A little girl playing at the playground InternationalIndiaAfricaThe find, a rarity in itself, poses further questions, as it was found alone with no accompanying objects and was made of stone not native to Norway.An 8-year-old Norwegian girl has found an unexpected treasure, while playing by her school in Vestland County in the western part of the country. The gray-brown find turned out to be a prehistoric dagger made by Stone Age people some 3,700 years ago.
"I was going to pick up a piece of glass, but then the stone was there," Elise later told local media.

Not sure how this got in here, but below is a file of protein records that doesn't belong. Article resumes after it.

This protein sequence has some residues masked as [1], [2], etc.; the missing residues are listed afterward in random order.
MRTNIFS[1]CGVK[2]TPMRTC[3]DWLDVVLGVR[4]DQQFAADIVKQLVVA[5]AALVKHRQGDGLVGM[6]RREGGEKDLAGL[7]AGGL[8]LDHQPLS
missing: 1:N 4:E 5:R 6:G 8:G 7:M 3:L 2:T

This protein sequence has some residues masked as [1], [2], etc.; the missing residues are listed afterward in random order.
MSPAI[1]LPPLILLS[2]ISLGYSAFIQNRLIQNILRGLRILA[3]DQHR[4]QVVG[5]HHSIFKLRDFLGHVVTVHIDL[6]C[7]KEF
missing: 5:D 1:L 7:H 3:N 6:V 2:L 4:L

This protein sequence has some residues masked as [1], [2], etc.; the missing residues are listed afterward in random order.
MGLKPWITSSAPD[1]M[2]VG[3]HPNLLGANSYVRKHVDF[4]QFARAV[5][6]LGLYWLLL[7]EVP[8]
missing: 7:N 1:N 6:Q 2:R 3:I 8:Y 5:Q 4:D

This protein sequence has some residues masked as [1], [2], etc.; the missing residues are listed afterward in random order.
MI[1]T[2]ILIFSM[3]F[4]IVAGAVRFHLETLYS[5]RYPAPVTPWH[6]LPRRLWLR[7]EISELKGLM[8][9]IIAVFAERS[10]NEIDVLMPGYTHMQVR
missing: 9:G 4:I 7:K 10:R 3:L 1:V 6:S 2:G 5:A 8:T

Elise showed the find to her teacher, who concluded that the 12-centimeter tool looked rather ancient and summoned archeologists from Vestland County Council to examine the artefact.Based on its style, the dagger likely dates to the New Stone Age, or the Neolithic, when prehistoric humans began to shape stone tools and use domesticated plants and animals, build permanent villages and develop crafts.Beyond PoliticsHistory-Altering Find? Radar Uncovers 8th-Century Viking Ship in Norway 28 April, 07:49 GMTSince daggers of this kind are rare finds, often discovered alongside sacrificial goods, the Vestland County Council teamed up with Vestland County’s University Museum in Bergen, Norway’s second-largest city, to further investigate the area. However, no additional evidence dating back to the Stone Age has been found so far.Yet another question has been posed, regarding the material used for the dagger. Since flint, a hard sedimentary rock, does not occur in Norway naturally, the dagger is likely to have come from neighboring Denmark across the North Sea, researchers concluded. Previous finds of flint items in Norway were explained either through stone movement during the Ice Age or subsequent barter.Beyond PoliticsPhoto: Norwegian Woman Finds Tucked Away Viking Treasure Trove While Cleaning House21 April, 08:13 GMTThe Stone Age, which includes the Paleolithic, Mesolithic and Neolithic, lasted from 10,000 BC until 1,800 BC in Norway. The first Stone Age people lived along the the country’s coast. They fished in the sea and hunted wild animals. For doing so they needed tools, so they used stone and bone to make spears, axes, bows and arrows, harpoons and fish hooks. A number of local hunter-gatherers settled down permanently for farming in around 2400 BC.